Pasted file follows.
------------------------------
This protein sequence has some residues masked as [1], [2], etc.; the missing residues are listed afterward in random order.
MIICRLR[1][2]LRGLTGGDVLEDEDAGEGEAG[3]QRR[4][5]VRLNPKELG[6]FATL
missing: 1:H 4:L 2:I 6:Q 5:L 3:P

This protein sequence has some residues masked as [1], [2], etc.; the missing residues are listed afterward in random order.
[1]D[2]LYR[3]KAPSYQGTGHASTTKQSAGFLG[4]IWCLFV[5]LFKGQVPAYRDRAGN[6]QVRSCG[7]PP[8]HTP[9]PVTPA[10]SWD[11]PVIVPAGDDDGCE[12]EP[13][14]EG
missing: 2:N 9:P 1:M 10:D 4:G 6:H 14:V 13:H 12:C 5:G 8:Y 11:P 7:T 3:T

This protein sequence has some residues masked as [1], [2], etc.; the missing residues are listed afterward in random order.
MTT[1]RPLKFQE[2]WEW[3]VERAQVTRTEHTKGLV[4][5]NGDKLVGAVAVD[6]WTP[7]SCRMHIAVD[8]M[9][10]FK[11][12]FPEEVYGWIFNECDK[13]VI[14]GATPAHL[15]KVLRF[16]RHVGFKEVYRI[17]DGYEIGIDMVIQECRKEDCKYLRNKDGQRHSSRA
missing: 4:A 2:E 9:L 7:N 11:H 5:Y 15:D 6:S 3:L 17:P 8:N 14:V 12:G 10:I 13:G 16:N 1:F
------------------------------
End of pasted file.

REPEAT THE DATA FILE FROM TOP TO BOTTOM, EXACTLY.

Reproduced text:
This protein sequence has some residues masked as [1], [2], etc.; the missing residues are listed afterward in random order.
MIICRLR[1][2]LRGLTGGDVLEDEDAGEGEAG[3]QRR[4][5]VRLNPKELG[6]FATL
missing: 1:H 4:L 2:I 6:Q 5:L 3:P

This protein sequence has some residues masked as [1], [2], etc.; the missing residues are listed afterward in random order.
[1]D[2]LYR[3]KAPSYQGTGHASTTKQSAGFLG[4]IWCLFV[5]LFKGQVPAYRDRAGN[6]QVRSCG[7]PP[8]HTP[9]PVTPA[10]SWD[11]PVIVPAGDDDGCE[12]EP[13][14]EG
missing: 2:N 9:P 1:M 10:D 4:G 6:H 14:V 13:H 12:C 5:G 8:Y 11:P 7:T 3:T

This protein sequence has some residues masked as [1], [2], etc.; the missing residues are listed afterward in random order.
MTT[1]RPLKFQE[2]WEW[3]VERAQVTRTEHTKGLV[4][5]NGDKLVGAVAVD[6]WTP[7]SCRMHIAVD[8]M[9][10]FK[11][12]FPEEVYGWIFNECDK[13]VI[14]GATPAHL[15]KVLRF[16]RHVGFKEVYRI[17]DGYEIGIDMVIQECRKEDCKYLRNKDGQRHSSRA
missing: 4:A 2:E 9:L 7:N 11:H 5:Y 15:D 6:S 3:L 17:P 8:N 14:V 12:G 10:I 13:G 16:N 1:F